Beck Center English Dept. University Libraries Emory University
Emory Women Writers Resource Project Collections:
Women's Genre Fiction Project

Her Ladyship's Conscience, an electronic edition

by Ellen Thorneycroft Fowler [Fowler, Ellen Thorneycroft, 1860-1929]

date: 1913
source publisher: Hodder and Stoughton
collection: Genre Fiction

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CHAPTER IX
THE CUTTING OF THE KNOT

FOR a moment Esther stood stunned by the shock. Then her nature reasserted itself, and as usual she thought of others rather than of herself.

"Her ladyship, Perkins!" she exclaimed. "She must not hear of this suddenly—it will be too much for her—no one must break it to her except me. I must tell her—and Lord Winfieldale—myself."

Perkins by this time was fairly crying. "Her ladyship has gone in the pony-cart—with his lordship—round by Grotham to Severnashe: they won't be back for an hour-and-a-half or two hours," he sobbed.

"Then let no one tell them anything when they come in. See to this yourself, Perkins. I dread the effect of such a shock upon her ladyship."

"I'll see to it, my lady—you can trust me. But won't your ladyship take something yourself—a little brandy or something—or shall I send Clark to your ladyship?"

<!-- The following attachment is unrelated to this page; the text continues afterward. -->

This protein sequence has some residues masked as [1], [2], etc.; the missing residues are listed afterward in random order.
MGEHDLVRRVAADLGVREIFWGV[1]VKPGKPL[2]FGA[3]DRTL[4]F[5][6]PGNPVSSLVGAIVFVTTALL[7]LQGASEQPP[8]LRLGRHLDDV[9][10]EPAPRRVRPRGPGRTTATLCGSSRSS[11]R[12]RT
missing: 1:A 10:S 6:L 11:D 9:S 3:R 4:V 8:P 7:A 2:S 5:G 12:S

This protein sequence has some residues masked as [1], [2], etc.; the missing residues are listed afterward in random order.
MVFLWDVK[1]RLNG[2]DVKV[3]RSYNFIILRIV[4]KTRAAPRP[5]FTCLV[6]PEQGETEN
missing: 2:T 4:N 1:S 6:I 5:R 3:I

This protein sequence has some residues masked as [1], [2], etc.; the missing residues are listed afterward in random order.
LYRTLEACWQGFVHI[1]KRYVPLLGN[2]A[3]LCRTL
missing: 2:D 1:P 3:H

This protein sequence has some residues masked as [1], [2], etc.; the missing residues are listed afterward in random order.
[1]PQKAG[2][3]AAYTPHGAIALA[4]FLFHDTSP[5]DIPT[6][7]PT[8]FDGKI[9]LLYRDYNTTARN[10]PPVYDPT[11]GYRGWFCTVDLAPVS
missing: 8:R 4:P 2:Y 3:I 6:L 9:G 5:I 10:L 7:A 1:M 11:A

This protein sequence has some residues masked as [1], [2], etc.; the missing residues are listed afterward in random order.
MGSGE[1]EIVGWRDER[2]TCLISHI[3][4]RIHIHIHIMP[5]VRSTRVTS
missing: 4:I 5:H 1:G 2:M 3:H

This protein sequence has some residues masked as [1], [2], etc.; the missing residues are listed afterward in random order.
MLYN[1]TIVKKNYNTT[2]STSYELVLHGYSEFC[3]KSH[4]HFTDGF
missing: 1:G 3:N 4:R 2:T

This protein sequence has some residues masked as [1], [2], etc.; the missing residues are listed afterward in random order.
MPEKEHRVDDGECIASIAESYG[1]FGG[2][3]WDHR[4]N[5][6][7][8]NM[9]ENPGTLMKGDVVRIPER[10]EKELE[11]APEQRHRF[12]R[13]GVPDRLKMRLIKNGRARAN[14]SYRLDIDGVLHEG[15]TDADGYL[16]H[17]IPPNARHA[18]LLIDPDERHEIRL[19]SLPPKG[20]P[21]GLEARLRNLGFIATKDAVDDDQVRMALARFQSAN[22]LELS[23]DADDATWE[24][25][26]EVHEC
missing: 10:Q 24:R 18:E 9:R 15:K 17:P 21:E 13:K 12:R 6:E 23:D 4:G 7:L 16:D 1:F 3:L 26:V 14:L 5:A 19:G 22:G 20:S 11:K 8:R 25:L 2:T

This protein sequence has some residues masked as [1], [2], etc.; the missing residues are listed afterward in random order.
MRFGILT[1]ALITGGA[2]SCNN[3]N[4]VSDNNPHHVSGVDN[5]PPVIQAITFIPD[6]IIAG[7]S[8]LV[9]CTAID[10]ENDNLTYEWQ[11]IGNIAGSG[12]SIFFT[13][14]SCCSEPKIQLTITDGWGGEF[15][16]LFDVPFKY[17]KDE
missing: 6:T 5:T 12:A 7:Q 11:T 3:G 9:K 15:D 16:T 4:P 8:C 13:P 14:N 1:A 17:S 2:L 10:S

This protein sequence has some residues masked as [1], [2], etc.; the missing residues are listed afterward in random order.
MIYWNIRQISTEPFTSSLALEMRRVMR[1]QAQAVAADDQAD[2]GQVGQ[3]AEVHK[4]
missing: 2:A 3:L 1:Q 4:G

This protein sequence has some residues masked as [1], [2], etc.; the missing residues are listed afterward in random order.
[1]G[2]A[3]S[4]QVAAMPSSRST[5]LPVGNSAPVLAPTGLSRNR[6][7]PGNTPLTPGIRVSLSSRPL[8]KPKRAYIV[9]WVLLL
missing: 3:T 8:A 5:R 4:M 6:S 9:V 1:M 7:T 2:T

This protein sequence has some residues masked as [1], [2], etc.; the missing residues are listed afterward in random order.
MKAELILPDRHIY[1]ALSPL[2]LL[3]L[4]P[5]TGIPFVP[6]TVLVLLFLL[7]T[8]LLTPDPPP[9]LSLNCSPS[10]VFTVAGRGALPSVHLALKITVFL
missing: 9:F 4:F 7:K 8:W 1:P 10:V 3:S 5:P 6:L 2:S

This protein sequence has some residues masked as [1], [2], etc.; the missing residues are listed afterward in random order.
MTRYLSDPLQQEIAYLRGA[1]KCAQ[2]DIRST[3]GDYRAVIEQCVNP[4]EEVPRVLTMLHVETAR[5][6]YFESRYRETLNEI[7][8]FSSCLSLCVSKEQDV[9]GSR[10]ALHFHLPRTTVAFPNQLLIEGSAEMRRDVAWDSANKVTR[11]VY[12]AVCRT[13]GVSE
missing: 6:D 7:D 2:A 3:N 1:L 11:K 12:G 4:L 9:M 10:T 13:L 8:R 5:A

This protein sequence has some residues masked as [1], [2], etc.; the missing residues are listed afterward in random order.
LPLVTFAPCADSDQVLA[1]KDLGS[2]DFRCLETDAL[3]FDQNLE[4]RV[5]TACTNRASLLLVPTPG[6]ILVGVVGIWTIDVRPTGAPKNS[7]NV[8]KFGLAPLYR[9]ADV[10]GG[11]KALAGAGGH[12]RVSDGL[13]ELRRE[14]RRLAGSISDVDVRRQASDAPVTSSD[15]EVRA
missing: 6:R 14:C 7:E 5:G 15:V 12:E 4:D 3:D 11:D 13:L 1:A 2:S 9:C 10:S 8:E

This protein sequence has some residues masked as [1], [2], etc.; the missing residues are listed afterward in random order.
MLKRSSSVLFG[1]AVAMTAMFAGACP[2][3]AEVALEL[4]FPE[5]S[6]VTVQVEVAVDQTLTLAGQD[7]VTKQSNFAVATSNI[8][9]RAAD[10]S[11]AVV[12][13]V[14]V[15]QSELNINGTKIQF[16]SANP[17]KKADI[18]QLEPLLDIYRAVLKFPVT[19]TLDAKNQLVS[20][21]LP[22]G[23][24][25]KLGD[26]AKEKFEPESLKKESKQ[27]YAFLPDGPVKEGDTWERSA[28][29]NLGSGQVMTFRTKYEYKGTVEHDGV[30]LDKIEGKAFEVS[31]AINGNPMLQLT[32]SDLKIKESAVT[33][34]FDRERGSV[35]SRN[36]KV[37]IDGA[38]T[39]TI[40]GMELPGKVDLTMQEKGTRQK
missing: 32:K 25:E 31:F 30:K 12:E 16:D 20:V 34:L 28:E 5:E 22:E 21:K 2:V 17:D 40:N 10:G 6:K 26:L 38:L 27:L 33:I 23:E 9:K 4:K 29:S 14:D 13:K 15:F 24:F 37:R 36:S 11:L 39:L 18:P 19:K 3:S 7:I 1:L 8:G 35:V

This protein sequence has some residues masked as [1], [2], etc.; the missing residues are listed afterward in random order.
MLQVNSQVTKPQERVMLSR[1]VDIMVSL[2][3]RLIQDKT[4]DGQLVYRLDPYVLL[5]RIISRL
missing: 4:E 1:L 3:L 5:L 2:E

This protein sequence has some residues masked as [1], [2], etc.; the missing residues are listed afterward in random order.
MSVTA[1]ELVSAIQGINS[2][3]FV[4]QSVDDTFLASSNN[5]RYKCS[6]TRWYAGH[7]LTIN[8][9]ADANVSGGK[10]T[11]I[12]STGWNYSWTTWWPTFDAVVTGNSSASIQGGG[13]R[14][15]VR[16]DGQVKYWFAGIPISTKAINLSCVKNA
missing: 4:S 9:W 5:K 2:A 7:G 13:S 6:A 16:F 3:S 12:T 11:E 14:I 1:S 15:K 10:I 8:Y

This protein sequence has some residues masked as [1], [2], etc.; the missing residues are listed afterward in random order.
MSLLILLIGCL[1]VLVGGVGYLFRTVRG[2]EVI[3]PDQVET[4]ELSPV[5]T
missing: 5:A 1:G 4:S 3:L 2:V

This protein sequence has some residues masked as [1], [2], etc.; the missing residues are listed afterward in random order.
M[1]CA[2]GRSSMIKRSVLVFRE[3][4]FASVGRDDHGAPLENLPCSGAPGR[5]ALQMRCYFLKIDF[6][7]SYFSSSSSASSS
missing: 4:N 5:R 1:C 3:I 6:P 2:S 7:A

But the dignity of a great sorrow had fallen upon Esther. She was set apart from her fellows, and utterly beyond their help. "No, thank you, Perkins: I am quite all right. Please leave me alone now; but be sure to tell me when you see her ladyship and the pony-cart coming over the hill, and I'll meet her and break it to her."

It went to Perkins's faithful heart to leave alone in


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her sorrow the mistress whom he had served from the time that she was a little child: but w hen Lady Esther spoke in that tone nobody dared to disobey her. So Perkins went away, weeping audibly.

But Esther did not weep. She was past weeping. She sat very still, and tried to realize the blow that had fallen upon her: and with the realization there came a great calm.

For the Help that no man knows save he that receiveth it, was, in her hour of need, vouchsafed to her: and her soul stood upright and was not afraid.

First, she was conscious of a strange feeling of exaltation in that the worst had happened and she had been able to bear it; and yet not she, but that Power within her, Which she used to call Religion, but Which she now knew to be Christ. Once again she experienced that sense of His all-pervading Presence which makes us feel that even death itself is only a means of closer communion with Him; and that neither death, nor life, nor angels, nor principalities, nor powers shall be able to separate us from His Love.

And with this wonderful sense of the Presence of Christ and of the unity of all things in Him, there came into Esther's soul a sense of relief—nay, almost of gladness—that now she and Wilfred need no longer struggle against their love for one another. It had ceased to be a sin: it had become once more the joy of their lives, and a joy which no man could take from them. The twain whom man could not put asunder had been put asunder by God: the troth, "till death us do part," had served its full sentence, and had come to its final end. The bond between Beryl and